Fedblog FedblogFedblog
Government Executive Editor in Chief Tom Shoop, along with other editors and staff correspondents, look at the federal bureaucracy from the outside in.

Preserving Vietnam's Memories and Mysteries

ARCHIVES
Carolyn Kaster/AP

There are federal employees who achieve varying degrees of fame for their service. There are those who toil behind the scenes while making stunning achievements. And then there are those like Duery Felton, curator of the Vietnam Veterans Memorial Collection, which consists of all of the items left by visitors to the memorial on the National Mall in Washington. 

Felton is one of the central figures in a piece by  Rachel Manteuffel in the November issue of Washingtonian, and his story is both very specific to his own experiences in the war and its aftermath and typical of the unsung dedication of so many people who work in government. That story starts with a description of what happens after National Park Service rangers gather up the mementos and random objects left at the wall and place them into boxes:

The boxes are hand-trucked and golf-carted to a temporary storage room near the Washington Monument, where they await transport to the Museum Resource Center, or MRCE, pronounced “mercy,” a gleaming modern facility in Maryland that houses 40 historic collections from National Park Service sites around the region. The candles get 30 days or more of isolation and are checked for organic matter—flowers, potpourri, marijuana, unsealed food, tobacco, anything that might carry mold. That stuff is “deaccessioned”—thrown out to protect the rest of the collection.

Then the artifacts go into the cotton-gloved hands of Duery Felton Jr., curator of the Vietnam Veterans Memorial Collection, a decorated Vietnam veteran who has devoted himself to this work for 25 years.

Felton is a young-looking 65. He’s compact, with a shaved head and a cane he sometimes carries but rarely uses. He works in blue cotton garments that resemble scrubs, and he moves with grace. Give him a mask and he might be a surgeon.

Duery Felton doesn’t want to be written about. Ask him about his thoughts and feelings—how his life would be different if there were no Vietnam Veterans Memorial or what the hardest part of his job is—and he answers the question he wishes you asked instead.

He pauses, touches his fingertips to his closed eyelids, and begins: “I can tell you this one because he has died.” He answers your question about him by talking about others.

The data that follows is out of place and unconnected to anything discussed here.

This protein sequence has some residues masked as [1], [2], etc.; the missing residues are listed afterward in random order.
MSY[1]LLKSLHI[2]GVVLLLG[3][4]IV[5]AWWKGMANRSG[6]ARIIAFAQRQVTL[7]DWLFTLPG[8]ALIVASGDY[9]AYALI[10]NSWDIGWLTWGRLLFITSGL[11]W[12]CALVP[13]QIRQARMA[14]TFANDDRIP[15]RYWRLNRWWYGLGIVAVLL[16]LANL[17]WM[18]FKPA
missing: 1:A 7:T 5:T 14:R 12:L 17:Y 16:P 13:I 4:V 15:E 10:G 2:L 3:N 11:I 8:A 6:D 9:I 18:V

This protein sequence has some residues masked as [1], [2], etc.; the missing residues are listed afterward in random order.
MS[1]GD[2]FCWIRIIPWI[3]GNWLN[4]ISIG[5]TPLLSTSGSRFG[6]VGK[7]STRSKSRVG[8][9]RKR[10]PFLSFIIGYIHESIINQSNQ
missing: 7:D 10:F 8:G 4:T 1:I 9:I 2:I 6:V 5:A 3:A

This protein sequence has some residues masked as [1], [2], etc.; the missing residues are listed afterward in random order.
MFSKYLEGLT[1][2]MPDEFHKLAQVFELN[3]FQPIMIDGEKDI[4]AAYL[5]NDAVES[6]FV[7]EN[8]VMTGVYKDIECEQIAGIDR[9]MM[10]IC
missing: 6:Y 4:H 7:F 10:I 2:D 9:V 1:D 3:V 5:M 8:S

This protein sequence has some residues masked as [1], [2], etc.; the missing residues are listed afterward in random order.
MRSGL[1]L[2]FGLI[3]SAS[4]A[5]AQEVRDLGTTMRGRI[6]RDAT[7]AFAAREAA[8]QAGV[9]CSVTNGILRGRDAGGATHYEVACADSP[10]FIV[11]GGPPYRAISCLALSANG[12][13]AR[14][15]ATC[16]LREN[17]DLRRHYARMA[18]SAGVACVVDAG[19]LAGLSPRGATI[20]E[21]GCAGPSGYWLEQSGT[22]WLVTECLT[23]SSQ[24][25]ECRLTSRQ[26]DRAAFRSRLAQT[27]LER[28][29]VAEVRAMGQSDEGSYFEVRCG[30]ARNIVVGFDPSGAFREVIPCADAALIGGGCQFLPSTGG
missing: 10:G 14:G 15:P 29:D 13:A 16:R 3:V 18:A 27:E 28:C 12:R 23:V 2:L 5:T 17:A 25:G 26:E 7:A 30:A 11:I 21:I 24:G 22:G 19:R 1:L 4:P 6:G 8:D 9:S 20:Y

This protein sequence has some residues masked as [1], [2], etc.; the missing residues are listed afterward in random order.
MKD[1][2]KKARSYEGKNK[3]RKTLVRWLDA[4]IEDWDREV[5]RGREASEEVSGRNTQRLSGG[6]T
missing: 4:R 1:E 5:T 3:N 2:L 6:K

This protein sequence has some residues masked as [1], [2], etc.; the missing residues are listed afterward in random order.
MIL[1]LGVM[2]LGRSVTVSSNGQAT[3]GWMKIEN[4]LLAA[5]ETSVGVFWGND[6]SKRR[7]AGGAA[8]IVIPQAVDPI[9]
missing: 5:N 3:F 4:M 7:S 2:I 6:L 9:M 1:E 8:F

Felton and his team embody the quiet, steadfast dedication to achieving an important, if little-noticed, mission that is emblamatic of the best public servants. Do yourself a favor and  read the whole article about them and the hidden story behind the wall. It's well worth your time. 

Tom Shoop is vice president and editor in chief at Government Executive Media Group, where he oversees both print and online editorial operations. He started as associate editor of Government Executive magazine in 1989; launched the company’s flagship website, GovExec.com, in 1996; and was named editor in chief in 2007.

FROM OUR SPONSORS
JOIN THE DISCUSSION
Close [ x ] More from GovExec
 
 

Thank you for subscribing to newsletters from GovExec.com.
We think these reports might interest you:

  • Sponsored by G Suite

    Cross-Agency Teamwork, Anytime and Anywhere

    Dan McCrae, director of IT service delivery division, National Oceanic and Atmospheric Administration (NOAA)

    Download
  • Data-Centric Security vs. Database-Level Security

    Database-level encryption had its origins in the 1990s and early 2000s in response to very basic risks which largely revolved around the theft of servers, backup tapes and other physical-layer assets. As noted in Verizon’s 2014, Data Breach Investigations Report (DBIR)1, threats today are far more advanced and dangerous.

    Download
  • Federal IT Applications: Assessing Government's Core Drivers

    In order to better understand the current state of external and internal-facing agency workplace applications, Government Business Council (GBC) and Riverbed undertook an in-depth research study of federal employees. Overall, survey findings indicate that federal IT applications still face a gamut of challenges with regard to quality, reliability, and performance management.

    Download
  • PIV- I And Multifactor Authentication: The Best Defense for Federal Government Contractors

    This white paper explores NIST SP 800-171 and why compliance is critical to federal government contractors, especially those that work with the Department of Defense, as well as how leveraging PIV-I credentialing with multifactor authentication can be used as a defense against cyberattacks

    Download
  • Toward A More Innovative Government

    This research study aims to understand how state and local leaders regard their agency’s innovation efforts and what they are doing to overcome the challenges they face in successfully implementing these efforts.

    Download
  • From Volume to Value: UK’s NHS Digital Provides U.S. Healthcare Agencies A Roadmap For Value-Based Payment Models

    The U.S. healthcare industry is rapidly moving away from traditional fee-for-service models and towards value-based purchasing that reimburses physicians for quality of care in place of frequency of care.

    Download
  • GBC Flash Poll: Is Your Agency Safe?

    Federal leaders weigh in on the state of information security

    Download

When you download a report, your information may be shared with the underwriters of that document.